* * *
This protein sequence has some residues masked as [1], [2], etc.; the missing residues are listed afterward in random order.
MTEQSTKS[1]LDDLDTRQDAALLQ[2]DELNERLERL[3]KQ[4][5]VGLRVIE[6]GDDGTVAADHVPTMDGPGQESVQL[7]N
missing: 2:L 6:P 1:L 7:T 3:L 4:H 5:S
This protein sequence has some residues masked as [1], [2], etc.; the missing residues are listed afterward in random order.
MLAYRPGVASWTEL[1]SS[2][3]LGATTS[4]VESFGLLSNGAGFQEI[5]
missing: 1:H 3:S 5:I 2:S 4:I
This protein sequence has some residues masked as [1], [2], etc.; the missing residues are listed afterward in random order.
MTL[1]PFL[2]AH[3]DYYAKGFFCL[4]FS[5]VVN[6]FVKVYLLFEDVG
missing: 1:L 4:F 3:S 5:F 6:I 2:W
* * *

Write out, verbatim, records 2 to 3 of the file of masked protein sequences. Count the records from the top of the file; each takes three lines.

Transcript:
This protein sequence has some residues masked as [1], [2], etc.; the missing residues are listed afterward in random order.
MLAYRPGVASWTEL[1]SS[2][3]LGATTS[4]VESFGLLSNGAGFQEI[5]
missing: 1:H 3:S 5:I 2:S 4:I
This protein sequence has some residues masked as [1], [2], etc.; the missing residues are listed afterward in random order.
MTL[1]PFL[2]AH[3]DYYAKGFFCL[4]FS[5]VVN[6]FVKVYLLFEDVG
missing: 1:L 4:F 3:S 5:F 6:I 2:W